Acting With My Face

Our faces. The first things people see when they look at us (hopefully) and the mirror through which we convey our reactions to others and our emotions. As actors we rely on our faces to express joy, horror, sadness, and much more. It’s one of our essential tools.

So why is it that as an actor I feel I have little control over the damn thing?

Let me follow that statement by saying that yes, my face does work. I can move it any which way I want and can make it do whatever I please. I can even do big face little face:img_0189img_0187

However, despite all my years training as an actor I still sometimes feel like an amateur when it comes to using my face. When I get up to do a monologue (and believe me, most of my bad habits come out when I’m doing monologues), I may think I’m conveying one thing with my face, only to be told by whoever IS watching me that I’m “doing something weird” with my face. I have also been told I have a habit of making unintentional facial expressions when being directed.

This has been happening for quite a while and is an issue that I deal with regularly. So I decided to do a little detective work and investigate whether this is something other Aspies experience. After reading through various blogs, articles and books, a common thread seems to be that Aspies have difficulty conveying emotions, thus leading them to have a “flat” expression most of the time (I knew there was a reason I liked Wednesday Addams and Daria). When I first read about this, I was confused and a bit frustrated. My problem is not that I cannot express emotion, it’s that I cannot control my face when I’m performing. It’s almost like my face is an ill-behaving pet or a Pokemon that’s at too high a level and I don’t have the right gym badge (nerdy analogies for the win). Then something clicked for me and it all made sense. Aspies have problems expressing emotions when they’re in social settings, which leads them to render their faces blank masks. In my case, it is the opposite. I’m going out on stage and attempting to convey emotions that I personally may not feel. In order to compensate, my face goes into overdrive, and while I think I am expressing solemnity or seriousness, instead I have a self-satisfied smirk. Suddenly, it all made sense.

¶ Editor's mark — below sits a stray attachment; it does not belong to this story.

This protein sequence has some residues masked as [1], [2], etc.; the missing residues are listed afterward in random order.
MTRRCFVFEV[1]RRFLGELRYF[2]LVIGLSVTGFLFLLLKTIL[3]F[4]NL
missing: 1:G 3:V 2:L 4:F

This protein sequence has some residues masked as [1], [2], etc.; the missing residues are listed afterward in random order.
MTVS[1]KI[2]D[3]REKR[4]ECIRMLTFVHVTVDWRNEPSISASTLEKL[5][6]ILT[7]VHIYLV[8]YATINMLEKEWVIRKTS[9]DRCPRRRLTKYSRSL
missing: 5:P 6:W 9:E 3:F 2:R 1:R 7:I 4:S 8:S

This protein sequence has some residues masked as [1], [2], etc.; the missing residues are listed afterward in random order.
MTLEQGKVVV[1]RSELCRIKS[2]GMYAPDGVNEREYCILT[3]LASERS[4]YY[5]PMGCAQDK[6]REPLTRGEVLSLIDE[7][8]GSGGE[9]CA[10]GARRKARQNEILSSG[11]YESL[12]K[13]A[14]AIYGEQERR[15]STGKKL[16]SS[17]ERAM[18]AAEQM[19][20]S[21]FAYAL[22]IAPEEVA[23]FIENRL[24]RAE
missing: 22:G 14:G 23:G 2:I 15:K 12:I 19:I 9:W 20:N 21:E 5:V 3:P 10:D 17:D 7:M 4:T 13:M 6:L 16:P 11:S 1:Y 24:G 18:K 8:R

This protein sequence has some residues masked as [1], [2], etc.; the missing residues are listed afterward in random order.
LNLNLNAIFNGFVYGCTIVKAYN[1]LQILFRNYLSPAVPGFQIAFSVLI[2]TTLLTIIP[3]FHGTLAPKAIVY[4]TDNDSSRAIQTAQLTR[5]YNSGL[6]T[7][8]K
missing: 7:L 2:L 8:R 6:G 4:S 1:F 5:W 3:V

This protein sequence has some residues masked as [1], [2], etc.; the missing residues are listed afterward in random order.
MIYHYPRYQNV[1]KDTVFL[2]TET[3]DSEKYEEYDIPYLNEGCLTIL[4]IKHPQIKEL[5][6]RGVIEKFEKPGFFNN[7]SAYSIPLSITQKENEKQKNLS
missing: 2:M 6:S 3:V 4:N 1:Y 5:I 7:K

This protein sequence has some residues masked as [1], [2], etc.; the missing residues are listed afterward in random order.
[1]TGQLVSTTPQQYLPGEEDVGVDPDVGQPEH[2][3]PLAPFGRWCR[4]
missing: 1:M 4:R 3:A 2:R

Now, I don’t claim to be a shrink or any kind of medical expert (if I were, I might not be writing this). But I know that a) I have AS and b) these unintentional facial expressions are something I have been doing for a while, but until recently have been in the dark as to why. Now that I’ve connected the two, I realize that this, like my AS itself, is something that I’ll have to be aware of every time I perform. The good news is, now that I’ve done my homework and made that connection, I can take steps to better prepare. I can practice in front of a mirror or video myself, see what I’m doing and apply corrections if need be. When/if I practice my audition pieces for others, I can inform them that this is an issue for me and ask them to keep an eye out for it. I can keep practicing over and over until I’ve trained myself and my unruly face to do what I want it to. The best part and the takeaway from all this is that now that I know, I can work towards being a better actor.

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Lizzy Andretta is an actress originally from New Jersey who is now based in Minnesota. She blogs about being an Aspie and other subjects stemming from said topic. You can follow her acting work at

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